Life Among the Crumbling Decay

I’m not sure what it is about inhabited decaying structures that captures my imagination.  Every time I go searching (which I do frequently) I find more examples of failed infrastructure and condemned building sites where poor and disenfranchised people have taken over and turned unlivable conditions into homes and places of business.  The juxtaposition between the familiar objects of active daily life and the repellent decay of stagnant water and collapsing structures creates a tension in my brain that can only be eased by projecting my own existence into the scene.  I find myself returning again and again to bookmarked photoblogs of urban explorers who enter modern ruins and find signs of life in unlikely places.  I imagine another juxtaposition: the hopelessness that drives people underground to live in unimaginably hazardous conditions versus the will to live that enables humans to endure unthinkable places and even call them home.

This photoblog is one example that I find compelling.  As the story goes, in 1969 Chairman Mao ordered the construction of a network of underground tunnels beneath Beijing that could house the city’s population in the event of a nuclear attack.  Incomplete, abandoned, and nearly inaccessible, the tunnels have decayed in silence beneath the city’s streets for nearly 50 years.  The sequence of photos shared shows a series of claustrophobic rooms and corridors, some filled with garbage, some flooded with filthy water.  Still, some Beijing residents have found their way in and carved out living space in the inhospitable conditions.  The blogger’s captions lack empathy for what the absent residents must endure day to day, but the photos speak for themselves.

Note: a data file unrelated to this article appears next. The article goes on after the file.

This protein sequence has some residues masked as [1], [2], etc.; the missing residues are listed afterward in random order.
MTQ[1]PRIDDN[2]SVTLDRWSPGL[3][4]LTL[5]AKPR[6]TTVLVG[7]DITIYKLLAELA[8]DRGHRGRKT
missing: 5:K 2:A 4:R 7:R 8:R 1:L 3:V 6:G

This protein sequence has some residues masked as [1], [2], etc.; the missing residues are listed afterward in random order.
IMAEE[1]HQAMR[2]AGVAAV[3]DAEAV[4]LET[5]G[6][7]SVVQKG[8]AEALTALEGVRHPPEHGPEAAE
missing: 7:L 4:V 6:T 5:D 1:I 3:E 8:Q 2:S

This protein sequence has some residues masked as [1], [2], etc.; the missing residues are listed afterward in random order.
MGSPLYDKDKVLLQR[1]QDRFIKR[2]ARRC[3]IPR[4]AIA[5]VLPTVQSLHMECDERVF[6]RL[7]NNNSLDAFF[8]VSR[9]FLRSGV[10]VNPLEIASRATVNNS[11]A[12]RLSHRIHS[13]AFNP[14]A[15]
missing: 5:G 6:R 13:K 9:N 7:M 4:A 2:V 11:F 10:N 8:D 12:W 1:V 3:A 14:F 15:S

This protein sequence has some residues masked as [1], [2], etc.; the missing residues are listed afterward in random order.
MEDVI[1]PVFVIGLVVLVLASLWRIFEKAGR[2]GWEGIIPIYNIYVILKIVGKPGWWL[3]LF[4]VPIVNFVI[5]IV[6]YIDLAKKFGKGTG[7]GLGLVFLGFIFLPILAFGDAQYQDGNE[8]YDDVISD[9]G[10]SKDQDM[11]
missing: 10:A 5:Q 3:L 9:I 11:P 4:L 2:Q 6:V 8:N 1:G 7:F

Source: Chairman Mao’s Underground City at


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